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Allergy season heats up early in Southern Wisconsin

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GINA R. HEINE
August 21, 2009
— Allergy sufferers are facing their foes earlier this season, a local allergist says.

Ragweed and mold season usually gets rolling in September, but itís already started, said Ronald Ragotzy, allergist/immunologist at Mercy Clinic East. July usually is a better month for allergies, but it never really let up this year, he said.


Itís hard to say why, he said, ďbut I think itís been such a good growing season with it being cool, it hasnít been dried out, and I think the molds just love to grow in that. I think thatís what made it worse than other years.Ē


Last summerís record flooding also might have played a role, he said.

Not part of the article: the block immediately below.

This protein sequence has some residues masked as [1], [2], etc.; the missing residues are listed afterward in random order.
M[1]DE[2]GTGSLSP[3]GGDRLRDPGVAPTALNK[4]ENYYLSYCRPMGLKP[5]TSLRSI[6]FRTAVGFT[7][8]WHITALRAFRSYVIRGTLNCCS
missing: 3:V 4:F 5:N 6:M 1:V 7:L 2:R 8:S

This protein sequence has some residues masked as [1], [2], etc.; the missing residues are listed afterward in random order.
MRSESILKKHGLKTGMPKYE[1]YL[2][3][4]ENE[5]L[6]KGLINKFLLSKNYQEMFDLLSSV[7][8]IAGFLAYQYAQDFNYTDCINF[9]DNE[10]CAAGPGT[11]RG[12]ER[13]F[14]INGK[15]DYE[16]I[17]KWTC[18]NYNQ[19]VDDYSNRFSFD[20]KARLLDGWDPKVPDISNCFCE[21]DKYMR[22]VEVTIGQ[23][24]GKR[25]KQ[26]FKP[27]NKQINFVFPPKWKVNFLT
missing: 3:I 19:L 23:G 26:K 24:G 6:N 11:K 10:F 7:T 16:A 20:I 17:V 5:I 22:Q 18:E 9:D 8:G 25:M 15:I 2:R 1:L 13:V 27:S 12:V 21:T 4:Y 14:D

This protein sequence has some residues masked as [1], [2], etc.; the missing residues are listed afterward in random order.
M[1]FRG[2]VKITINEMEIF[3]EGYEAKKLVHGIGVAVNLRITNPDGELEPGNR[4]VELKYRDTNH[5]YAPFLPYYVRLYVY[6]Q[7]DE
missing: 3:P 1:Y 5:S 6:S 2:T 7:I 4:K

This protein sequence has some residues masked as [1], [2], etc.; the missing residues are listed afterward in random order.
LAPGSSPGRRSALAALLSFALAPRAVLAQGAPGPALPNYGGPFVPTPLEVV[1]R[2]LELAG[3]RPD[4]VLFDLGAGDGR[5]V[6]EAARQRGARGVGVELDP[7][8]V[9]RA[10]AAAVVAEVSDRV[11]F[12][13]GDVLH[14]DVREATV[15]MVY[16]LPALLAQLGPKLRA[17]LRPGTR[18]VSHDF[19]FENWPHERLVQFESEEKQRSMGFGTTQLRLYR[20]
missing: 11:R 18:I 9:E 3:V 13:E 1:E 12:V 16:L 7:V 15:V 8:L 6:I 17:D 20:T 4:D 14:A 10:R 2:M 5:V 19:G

ďIt probably got things going, and this year they (molds) just kept growing,Ē he said.


Molds tend to trigger asthma, so if itís a bad mold year, itíll likely be a bad asthma year this fall, he said.


Ragotzy said heís seeing more patients earlier than previous years reporting allergy symptoms.


Ragotzy says people have three ways to treat allergies:


-- Avoid what causes the allergy. That can be difficult.


ďIt doesnít really work for seasonal stuff, but it does work really well for cats, dust mites (and others),Ē Ragotzy said.


-- Medication. A ďwhole bunchĒ of medications on the market treat allergies, and they do a very good job, he said.


ďThere are a lot more options now that donít make you drowsy,Ē he said.


-- Immunotherapy. Allergy shots or drops try to change your immune system so you donít react to pollens or molds.


It can be a long-term process, though, usually three to five years.



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